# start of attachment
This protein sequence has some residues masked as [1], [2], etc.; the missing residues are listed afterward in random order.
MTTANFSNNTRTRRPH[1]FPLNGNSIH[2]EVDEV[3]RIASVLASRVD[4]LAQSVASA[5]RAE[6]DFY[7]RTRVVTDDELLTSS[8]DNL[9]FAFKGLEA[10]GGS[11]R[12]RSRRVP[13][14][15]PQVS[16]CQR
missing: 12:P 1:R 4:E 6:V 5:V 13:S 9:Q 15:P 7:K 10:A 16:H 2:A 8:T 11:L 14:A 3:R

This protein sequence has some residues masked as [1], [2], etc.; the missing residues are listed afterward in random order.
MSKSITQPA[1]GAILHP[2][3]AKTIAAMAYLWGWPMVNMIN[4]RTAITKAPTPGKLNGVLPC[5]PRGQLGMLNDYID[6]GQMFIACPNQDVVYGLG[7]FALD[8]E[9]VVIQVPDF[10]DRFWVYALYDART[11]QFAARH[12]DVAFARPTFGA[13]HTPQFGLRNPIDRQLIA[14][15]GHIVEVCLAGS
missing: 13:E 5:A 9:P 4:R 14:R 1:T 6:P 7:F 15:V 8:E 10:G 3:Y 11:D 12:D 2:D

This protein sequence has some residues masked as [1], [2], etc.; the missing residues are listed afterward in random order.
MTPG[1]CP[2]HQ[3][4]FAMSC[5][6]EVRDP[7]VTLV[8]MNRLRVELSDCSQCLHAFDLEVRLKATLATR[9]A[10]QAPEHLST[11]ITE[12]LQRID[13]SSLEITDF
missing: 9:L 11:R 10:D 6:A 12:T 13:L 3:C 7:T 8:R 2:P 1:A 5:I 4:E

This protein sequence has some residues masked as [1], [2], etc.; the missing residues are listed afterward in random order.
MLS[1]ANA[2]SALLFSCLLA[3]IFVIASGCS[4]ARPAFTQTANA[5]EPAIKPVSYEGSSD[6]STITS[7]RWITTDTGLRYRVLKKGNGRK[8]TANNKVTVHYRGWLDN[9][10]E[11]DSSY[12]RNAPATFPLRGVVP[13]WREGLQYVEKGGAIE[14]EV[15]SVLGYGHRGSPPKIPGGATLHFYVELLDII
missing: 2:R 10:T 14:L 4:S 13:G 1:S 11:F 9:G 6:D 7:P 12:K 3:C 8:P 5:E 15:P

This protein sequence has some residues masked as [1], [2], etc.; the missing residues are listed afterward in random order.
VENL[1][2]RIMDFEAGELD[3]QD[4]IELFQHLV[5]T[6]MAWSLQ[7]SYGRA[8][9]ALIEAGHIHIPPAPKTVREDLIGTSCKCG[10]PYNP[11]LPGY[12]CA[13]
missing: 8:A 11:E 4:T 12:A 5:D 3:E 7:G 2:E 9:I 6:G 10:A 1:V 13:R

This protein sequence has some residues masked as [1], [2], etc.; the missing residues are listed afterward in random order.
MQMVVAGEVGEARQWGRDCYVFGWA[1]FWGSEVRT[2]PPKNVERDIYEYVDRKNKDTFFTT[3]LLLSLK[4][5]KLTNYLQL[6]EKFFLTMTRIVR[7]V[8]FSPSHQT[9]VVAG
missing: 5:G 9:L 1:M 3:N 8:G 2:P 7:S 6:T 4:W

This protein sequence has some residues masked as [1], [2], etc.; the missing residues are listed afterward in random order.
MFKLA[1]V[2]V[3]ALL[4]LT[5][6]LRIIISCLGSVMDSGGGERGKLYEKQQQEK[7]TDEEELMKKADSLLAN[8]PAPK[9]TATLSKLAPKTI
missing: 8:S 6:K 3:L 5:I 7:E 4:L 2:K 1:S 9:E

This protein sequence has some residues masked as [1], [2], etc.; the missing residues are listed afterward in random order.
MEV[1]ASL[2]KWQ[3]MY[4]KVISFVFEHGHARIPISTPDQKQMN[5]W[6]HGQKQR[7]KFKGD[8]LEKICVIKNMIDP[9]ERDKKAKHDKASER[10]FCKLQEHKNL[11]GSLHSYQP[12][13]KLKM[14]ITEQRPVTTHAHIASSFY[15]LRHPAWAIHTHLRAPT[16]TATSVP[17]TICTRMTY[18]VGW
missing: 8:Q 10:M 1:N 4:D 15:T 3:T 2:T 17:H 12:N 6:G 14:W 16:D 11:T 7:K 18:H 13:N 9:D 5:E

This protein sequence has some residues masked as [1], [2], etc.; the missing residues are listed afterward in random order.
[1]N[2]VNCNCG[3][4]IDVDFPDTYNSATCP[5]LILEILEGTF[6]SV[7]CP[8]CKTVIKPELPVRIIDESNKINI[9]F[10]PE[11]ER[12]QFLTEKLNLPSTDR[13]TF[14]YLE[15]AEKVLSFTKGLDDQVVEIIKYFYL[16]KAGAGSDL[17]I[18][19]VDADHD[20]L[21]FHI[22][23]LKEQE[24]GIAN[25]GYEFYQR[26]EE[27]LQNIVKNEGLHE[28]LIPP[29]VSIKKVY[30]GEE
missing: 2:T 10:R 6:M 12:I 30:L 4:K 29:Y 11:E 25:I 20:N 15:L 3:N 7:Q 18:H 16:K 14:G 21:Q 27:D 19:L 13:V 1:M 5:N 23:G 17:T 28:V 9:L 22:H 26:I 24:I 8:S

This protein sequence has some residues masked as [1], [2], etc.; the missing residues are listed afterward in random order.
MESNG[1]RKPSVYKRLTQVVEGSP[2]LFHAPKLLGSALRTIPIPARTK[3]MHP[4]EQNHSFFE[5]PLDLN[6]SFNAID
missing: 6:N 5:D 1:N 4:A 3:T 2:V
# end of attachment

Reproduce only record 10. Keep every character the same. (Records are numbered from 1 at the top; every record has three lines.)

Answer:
This protein sequence has some residues masked as [1], [2], etc.; the missing residues are listed afterward in random order.
MESNG[1]RKPSVYKRLTQVVEGSP[2]LFHAPKLLGSALRTIPIPARTK[3]MHP[4]EQNHSFFE[5]PLDLN[6]SFNAID
missing: 6:N 5:D 1:N 4:A 3:T 2:V